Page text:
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Nursing Homes - Conclusion

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Nursing facilities continue to serve a vital role within the long-term care system, even as they struggle to deal with a number of issues ranging from delivering quality care to adequate reimbursement. The frenetic pace of change is driven by the dynamic environment in which they operate, which seems destined to continue to bring more and more uncertainty to the role they will play in the long-term care system in the future. The recent Nursing Home Initiative by CMS has helped to continue focusing attention on addressing nursing-home quality and on minimum staffing ratios. Whatever the future holds for nursing facilities, one thing seems certain: if they are to survive and prosper, they will have to continue to evolve to meet the ever-changing needs of the residents they serve and to find funding mechanisms to adequately support the services they provide.

THOMAS J. FAIRCHILD JANICE A. KNEBL

BIBLIOGRAPHY

Aventis Pharmaceuticals, Inc. Institutional Highlights Digest. Managed Care Digest Series, 2000.

American Health Care Association. Facts and Trends 1999: The Nursing Facility Sourcebook. Washington, D.C.: ACHA, 1999.

Congressional Budget Office. Projections of Expenditures for Long-Term Care Services for the Elderly. CBO, 1999. Available at www.cbo.gov/

FAIRCHILD, T. J.; KNEBL, J. A.; and BURGOS, D. "The Complex Long-Term Care Service System in Matching People with Services." In Long-Term Care. Edited by Zev Harel and Ruth Dunkle. New York: Springer Publishing Company, 1995.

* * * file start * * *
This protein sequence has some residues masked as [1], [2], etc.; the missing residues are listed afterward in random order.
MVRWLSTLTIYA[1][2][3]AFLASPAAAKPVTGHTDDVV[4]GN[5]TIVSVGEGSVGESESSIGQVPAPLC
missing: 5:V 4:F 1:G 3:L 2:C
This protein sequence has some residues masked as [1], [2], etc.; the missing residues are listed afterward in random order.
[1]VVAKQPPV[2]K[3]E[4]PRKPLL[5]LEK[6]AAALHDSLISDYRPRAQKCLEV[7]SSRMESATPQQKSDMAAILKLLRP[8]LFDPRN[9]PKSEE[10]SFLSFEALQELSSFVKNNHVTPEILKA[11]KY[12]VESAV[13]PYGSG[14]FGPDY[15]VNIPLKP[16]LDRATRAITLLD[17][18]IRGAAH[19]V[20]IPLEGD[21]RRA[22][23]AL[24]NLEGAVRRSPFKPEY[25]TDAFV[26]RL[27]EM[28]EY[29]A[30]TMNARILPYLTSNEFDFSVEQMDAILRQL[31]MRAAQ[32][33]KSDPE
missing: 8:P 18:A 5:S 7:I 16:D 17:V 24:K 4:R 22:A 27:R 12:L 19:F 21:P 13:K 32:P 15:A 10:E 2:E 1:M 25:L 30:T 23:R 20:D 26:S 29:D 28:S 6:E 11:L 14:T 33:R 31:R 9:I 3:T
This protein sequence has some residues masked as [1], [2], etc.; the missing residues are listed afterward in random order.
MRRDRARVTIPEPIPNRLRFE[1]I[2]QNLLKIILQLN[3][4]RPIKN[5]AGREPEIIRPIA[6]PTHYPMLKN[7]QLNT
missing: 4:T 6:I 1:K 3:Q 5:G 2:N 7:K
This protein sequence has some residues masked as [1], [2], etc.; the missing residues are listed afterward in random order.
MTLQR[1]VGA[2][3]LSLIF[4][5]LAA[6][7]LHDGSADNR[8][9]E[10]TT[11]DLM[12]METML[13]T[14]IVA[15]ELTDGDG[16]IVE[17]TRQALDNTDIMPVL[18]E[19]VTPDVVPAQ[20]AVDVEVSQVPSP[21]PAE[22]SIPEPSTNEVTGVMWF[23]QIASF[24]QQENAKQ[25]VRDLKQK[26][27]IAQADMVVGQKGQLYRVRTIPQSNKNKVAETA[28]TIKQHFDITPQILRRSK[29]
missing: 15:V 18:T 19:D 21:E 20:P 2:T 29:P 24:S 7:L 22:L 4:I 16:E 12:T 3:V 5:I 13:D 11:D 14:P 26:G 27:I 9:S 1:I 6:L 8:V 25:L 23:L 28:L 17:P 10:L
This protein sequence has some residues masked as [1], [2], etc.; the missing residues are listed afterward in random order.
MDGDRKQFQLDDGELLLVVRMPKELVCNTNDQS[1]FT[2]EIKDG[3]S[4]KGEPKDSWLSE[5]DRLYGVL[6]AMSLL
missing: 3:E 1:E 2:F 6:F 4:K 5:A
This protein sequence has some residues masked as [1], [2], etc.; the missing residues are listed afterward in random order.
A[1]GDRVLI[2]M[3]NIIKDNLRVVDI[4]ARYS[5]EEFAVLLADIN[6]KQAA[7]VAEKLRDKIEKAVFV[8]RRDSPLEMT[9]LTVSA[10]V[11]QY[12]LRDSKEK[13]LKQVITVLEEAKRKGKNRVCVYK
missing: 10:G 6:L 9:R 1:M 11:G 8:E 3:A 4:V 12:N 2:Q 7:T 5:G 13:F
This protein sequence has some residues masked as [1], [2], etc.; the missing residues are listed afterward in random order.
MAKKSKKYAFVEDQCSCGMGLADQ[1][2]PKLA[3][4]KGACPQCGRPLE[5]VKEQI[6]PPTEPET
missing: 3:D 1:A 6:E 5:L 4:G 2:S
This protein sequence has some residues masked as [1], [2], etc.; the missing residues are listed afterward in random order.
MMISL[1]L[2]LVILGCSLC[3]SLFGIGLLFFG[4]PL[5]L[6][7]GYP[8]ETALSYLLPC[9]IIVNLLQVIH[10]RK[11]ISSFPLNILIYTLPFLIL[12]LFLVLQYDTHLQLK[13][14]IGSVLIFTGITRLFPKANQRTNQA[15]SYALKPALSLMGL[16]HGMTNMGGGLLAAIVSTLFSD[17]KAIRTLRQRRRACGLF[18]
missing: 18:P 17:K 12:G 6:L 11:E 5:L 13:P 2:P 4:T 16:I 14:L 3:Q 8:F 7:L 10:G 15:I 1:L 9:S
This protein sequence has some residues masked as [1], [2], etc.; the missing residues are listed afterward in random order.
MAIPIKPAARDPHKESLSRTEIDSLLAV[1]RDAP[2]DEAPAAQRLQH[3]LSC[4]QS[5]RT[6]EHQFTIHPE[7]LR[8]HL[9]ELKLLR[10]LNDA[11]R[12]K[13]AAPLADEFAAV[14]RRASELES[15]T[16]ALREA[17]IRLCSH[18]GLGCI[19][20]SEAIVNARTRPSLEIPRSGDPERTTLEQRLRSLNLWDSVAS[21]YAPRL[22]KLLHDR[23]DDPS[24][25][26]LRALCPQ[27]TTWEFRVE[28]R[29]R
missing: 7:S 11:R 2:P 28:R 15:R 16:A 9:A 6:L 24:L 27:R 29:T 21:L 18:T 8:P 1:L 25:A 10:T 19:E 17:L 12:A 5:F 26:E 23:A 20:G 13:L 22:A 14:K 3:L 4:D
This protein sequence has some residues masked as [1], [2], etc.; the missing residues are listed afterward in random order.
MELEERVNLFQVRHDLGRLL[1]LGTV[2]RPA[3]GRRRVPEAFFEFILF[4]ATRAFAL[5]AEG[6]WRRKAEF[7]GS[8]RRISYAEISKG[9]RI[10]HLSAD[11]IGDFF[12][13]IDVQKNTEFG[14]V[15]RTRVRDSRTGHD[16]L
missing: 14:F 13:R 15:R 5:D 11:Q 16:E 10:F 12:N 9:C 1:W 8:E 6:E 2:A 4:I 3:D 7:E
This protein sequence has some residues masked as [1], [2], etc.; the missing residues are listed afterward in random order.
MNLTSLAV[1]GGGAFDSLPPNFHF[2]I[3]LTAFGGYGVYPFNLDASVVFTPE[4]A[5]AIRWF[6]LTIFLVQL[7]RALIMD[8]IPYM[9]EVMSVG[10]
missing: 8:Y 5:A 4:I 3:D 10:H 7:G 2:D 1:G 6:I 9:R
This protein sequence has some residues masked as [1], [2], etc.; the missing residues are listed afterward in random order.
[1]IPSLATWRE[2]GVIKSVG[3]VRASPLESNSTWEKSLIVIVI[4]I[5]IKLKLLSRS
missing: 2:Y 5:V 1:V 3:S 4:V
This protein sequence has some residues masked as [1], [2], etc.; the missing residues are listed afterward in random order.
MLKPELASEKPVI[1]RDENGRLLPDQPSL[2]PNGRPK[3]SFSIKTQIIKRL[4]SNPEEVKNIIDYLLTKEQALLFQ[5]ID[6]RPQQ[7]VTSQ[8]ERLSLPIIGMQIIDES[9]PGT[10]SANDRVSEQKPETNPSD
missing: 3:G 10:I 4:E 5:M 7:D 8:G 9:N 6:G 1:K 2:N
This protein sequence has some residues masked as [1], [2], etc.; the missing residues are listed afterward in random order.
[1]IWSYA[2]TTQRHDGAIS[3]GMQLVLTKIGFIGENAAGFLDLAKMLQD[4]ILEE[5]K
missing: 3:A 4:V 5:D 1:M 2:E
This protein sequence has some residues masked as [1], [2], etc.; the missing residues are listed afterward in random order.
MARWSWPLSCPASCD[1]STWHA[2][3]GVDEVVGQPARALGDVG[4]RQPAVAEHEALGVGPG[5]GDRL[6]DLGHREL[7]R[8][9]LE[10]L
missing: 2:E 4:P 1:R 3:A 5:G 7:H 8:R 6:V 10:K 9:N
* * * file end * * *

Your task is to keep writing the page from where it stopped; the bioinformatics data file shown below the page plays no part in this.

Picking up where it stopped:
GABREL, C. S. An Overview of Nursing Home Facilities: Data from the 1997 National Nursing Home Survey. Hyattsville, Md.: U.S. National Center for Health Statistics, 2000.

HEFFLER, S.; LEVIT, K.; et al. "Health Spending Growth Up in 1999; Faster Growth Expected in the Future." Health Affairs 20, no. 3 (2001).

MANTON, K. G., and GU, X. "Changes in the Prevalence of Chronic Disability in the United States Black and Nonblack Population above Age 65 from 1982 to 1999." Proceedings of the National Academy of Sciences of the United States of America, Early Edition. 8 May 2001. Available at www.pnas.org

National Institute on Aging. Progress Report on Alzheimer's Disease 1999. Silver Spring, Md.: Alzheimer's Disease Education and Referral Center.

SAHYOUN, N. R.; PRATT, L. A.; et.al. The Changing Profile of Nursing Home Residents: 1985–1997. National Center for Health Statistics, Centers for Disease Control and Prevention, 2001.

SINGH, D. A., and SCHWAB, R. C. "Predicting Turnover and Retention in Nursing Home Administrators: Management and Policy Implications." The Gerontologist 40, no. 3 (2000): 310–319.

WUNDERLICH, G. S., and KOHLER, P. O., eds. Improving the Quality of Long-Term Care. Washington, D.C.: National Academy Press,. 2001.

U.S. Census Bureau. "Nursing Home Residents 65 Years Old and Over by Selected Characteristics: 1997." In Statistical Abstracts of the United States, 2000. Washington, D.C.: Census Bureau.

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